According to the Tech Nation Report 2018, the UK digital tech sector is worth nearly £184bn to the economy, a rise from £170bn in 2016. The turnover of digital technology companies grew by 4.5% between 2016 and 2017, compared with 1.7% growth in UK GDP.
The report said the UK ranked third in the world for total capital invested in digital tech companies, behind the US and China. Some of the UK’s fastest growing tech companies include Improbable, Deliveroo, Farfetch, TransferWise, Funding Circle, Revolut and Darktrace.
And it is not just London that is benefiting. There are 16 towns in the UK with higher levels of tech employment as a proportion of employment. These include Livingston, Reading, Burnley, Enniskillen and Swindon. But the UK capital was one of only two European cities that made it into the global top 10 in terms of digital tech ecosystems; the other was Berlin.
Gerard Grech, CEO of Tech Nation, said this was the first major milestone for Tech Nation.
“The UK’s tech sector is growing almost three times faster than the rest of the economy. What started as Tech City is increasingly Tech Nation. London is the world’s second most connected hub after Silicon Valley. We need to make the most of that, as our new relationship with the EU will undoubtedly force us to be even more adaptive, innovative and ambitious,” he said.
Matt Hancock, the UK’s digital secretary, said the report highlighted the underlying strength of the UK digital economy and emphasised its huge potential.
“Our world-leading tech firms are growing fast and creating the high-skilled, high-paying jobs of the future. They are a hotbed of innovation, creativity and entrepreneurial spirit. This is a huge success story, and we are working hard to make sure the benefits of digital technology reach every corner of the country as we build a Britain that is fit for the future,” he said.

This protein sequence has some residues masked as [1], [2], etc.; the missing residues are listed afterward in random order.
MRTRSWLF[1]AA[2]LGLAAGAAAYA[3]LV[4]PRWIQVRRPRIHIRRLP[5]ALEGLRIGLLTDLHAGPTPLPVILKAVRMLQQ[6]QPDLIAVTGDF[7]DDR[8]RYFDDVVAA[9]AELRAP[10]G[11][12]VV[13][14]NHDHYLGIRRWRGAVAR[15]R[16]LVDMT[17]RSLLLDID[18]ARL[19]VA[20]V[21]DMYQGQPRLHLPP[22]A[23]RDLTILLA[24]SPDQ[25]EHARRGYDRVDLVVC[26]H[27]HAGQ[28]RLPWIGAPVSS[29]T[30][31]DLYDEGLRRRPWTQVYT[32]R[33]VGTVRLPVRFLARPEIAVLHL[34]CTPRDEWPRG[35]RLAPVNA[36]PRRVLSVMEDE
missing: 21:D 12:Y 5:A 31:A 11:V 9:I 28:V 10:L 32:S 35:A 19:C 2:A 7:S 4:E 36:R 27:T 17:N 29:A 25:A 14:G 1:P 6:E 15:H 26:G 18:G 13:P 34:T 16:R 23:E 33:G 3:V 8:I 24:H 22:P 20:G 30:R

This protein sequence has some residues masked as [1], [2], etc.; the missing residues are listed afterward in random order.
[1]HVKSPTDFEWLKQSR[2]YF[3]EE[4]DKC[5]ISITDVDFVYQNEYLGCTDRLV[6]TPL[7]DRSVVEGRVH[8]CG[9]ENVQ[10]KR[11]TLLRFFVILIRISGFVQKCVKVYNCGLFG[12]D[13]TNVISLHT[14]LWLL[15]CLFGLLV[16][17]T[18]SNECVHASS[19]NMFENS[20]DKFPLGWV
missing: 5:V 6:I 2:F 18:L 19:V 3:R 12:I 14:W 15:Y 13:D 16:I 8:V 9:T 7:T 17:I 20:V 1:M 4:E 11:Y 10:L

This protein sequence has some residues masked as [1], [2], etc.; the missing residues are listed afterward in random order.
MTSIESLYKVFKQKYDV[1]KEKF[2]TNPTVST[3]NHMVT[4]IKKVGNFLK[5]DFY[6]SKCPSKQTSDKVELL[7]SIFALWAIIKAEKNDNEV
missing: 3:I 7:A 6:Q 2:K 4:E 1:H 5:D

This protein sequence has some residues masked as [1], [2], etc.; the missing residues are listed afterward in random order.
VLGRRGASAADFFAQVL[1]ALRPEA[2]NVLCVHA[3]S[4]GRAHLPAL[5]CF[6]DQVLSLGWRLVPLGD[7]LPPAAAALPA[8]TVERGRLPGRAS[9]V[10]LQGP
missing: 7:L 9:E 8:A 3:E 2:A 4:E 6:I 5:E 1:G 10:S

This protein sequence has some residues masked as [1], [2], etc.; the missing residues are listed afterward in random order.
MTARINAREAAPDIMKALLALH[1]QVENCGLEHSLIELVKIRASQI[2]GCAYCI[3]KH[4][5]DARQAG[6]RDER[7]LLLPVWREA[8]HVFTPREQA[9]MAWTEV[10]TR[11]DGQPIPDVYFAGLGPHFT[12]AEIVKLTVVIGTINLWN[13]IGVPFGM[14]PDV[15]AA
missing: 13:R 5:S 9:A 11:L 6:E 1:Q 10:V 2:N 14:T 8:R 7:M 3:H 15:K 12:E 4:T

As part of the report, Tech Nation surveyed almost 3,500 people. It revealed the main challenges they face, with access to talent the most common, affecting 83% of tech hubs. Access to funding and poor transport links were also found to be major challenges for some of the UK’s tech hubs.
But many in the UK digital tech sector are concerned that leaving the EU will do lasting damage to the UK tech sector unless the right trading relationship with the EU is struck. But this is looking less and less likely as a result of government infighting, which has seen little progress towards a deal.
On Brexit, the survey revealed that companies outside the capital and Cambridge, which historically have relied less heavily on overseas talent to fill job vacancies, are less concerned about Brexit. But London is the engine for UK digital tech industries. London-based startups have the fourth most international workforce in the world, with only Singapore, Berlin and Chicago having a higher proportion of overseas workers.
Another challenge facing the industry is in recruiting more women. While the proportion of tech jobs held by people of black, Asian and ethnic minority backgrounds (15%) is higher than the figure for total UK jobs, only 19% are filled by women, compared with 49% of all UK jobs.
The report said UK entrepreneurs were optimistic about the future of the UK’s digital tech sector, with 70% of respondents expecting the number of digital tech businesses in their local area to rise over the next 12 months. Nine out of 10 expected the scale of digital tech businesses in their local area to either expand or stay the same.
Eileen Burbidge, partner at Passion Capital and chair of Tech Nation, said: “From fintech to healthtech, self-driving cars and artificial intelligence, the UK’s digital tech sector is having an impact on every aspect of our daily lives and economy. Tech Nation’s survey of the industry shows that confidence and optimism is high, but it is important for us to keep supporting this sector and give British companies the best chance they can to grow and scale.”